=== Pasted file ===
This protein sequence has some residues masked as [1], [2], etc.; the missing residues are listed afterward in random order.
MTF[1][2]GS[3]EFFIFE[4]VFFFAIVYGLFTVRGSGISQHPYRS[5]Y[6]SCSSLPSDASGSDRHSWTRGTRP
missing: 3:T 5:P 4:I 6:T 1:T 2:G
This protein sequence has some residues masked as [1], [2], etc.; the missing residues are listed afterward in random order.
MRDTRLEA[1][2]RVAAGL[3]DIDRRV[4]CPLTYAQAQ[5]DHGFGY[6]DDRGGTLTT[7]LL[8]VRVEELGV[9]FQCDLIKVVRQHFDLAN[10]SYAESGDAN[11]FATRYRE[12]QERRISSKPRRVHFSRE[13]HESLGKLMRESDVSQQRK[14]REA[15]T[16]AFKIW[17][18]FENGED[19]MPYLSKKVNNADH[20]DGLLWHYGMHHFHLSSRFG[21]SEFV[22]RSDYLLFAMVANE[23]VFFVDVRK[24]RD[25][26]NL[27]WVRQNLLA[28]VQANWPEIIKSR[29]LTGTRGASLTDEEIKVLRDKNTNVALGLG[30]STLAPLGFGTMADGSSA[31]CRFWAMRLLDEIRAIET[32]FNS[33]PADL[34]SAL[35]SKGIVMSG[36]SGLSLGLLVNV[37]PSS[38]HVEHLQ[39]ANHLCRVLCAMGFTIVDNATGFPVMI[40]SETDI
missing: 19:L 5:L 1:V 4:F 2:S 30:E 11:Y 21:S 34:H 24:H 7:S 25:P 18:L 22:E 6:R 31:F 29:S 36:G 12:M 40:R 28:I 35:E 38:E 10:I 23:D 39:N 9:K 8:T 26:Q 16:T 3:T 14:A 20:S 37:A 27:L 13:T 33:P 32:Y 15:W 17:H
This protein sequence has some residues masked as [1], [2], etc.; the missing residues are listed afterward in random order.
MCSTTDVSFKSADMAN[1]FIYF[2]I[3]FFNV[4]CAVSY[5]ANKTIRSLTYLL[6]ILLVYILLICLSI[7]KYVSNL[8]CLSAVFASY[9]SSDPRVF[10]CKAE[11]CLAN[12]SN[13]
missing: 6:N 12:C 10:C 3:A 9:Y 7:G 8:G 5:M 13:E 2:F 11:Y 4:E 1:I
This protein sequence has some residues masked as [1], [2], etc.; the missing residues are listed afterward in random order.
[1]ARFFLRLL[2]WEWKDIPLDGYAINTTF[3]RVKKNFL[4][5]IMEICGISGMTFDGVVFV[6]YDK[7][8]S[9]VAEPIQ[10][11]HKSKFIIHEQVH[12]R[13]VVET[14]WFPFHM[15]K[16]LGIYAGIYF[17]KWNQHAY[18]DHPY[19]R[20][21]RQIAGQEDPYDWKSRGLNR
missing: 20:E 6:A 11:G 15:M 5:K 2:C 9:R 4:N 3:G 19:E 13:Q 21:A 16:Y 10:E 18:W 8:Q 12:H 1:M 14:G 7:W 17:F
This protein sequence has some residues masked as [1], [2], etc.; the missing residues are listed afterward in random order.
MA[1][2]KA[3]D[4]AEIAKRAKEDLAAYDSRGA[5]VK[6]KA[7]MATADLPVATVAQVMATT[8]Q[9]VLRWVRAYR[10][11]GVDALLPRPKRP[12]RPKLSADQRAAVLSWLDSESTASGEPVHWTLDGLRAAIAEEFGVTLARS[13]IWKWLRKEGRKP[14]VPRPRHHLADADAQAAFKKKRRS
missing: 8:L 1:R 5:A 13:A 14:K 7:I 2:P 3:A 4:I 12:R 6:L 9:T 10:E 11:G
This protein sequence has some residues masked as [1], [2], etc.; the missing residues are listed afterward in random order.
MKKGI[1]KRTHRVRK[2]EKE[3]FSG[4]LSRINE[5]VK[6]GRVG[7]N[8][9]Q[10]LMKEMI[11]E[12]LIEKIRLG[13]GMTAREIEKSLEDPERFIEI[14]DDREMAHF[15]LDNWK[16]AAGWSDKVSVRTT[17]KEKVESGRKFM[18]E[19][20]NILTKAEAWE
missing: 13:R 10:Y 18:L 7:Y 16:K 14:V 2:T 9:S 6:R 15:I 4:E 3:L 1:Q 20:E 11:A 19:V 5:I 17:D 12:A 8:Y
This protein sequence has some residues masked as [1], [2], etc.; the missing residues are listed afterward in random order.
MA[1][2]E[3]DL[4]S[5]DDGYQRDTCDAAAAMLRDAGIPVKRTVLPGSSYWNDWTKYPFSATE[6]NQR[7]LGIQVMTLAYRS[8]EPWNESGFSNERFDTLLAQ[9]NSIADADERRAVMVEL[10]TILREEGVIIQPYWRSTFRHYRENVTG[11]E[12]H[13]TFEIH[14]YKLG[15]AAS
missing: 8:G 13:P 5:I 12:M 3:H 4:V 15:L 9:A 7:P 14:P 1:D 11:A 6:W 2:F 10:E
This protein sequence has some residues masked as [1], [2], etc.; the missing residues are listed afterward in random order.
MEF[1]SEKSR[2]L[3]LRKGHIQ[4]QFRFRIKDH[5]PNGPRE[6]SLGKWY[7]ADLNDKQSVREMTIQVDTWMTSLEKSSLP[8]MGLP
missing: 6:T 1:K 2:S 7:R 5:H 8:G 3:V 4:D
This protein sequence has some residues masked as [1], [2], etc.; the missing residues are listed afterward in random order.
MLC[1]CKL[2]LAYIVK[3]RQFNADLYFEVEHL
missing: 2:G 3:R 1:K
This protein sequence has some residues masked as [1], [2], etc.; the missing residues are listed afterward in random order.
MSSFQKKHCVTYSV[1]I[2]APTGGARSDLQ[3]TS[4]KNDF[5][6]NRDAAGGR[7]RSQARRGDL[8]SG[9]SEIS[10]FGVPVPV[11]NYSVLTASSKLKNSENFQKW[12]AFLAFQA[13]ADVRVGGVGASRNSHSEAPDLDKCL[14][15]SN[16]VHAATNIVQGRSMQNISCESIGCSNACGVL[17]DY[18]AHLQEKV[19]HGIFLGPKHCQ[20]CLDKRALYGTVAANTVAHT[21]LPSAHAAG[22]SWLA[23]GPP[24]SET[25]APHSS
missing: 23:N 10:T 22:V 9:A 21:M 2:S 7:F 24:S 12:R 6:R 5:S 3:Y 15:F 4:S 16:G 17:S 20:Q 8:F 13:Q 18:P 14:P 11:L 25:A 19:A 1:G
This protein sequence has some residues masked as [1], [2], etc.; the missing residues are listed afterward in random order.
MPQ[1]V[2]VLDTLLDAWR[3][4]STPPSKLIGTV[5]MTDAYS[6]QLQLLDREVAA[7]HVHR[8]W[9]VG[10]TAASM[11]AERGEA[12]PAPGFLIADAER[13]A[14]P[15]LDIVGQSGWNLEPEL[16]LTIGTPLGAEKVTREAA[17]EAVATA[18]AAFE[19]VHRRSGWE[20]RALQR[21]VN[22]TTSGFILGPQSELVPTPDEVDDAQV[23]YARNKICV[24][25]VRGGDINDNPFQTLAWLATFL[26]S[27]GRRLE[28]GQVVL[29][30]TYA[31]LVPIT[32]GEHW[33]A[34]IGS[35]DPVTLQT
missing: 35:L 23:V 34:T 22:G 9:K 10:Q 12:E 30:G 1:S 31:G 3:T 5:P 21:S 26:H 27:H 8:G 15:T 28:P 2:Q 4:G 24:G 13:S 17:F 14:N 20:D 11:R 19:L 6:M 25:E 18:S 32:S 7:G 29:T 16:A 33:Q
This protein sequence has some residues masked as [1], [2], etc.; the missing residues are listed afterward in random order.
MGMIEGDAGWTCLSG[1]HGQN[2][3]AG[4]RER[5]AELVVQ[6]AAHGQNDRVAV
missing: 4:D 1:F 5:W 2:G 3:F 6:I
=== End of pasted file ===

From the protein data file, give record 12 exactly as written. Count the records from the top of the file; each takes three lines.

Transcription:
This protein sequence has some residues masked as [1], [2], etc.; the missing residues are listed afterward in random order.
MGMIEGDAGWTCLSG[1]HGQN[2][3]AG[4]RER[5]AELVVQ[6]AAHGQNDRVAV
missing: 4:D 1:F 5:W 2:G 3:F 6:I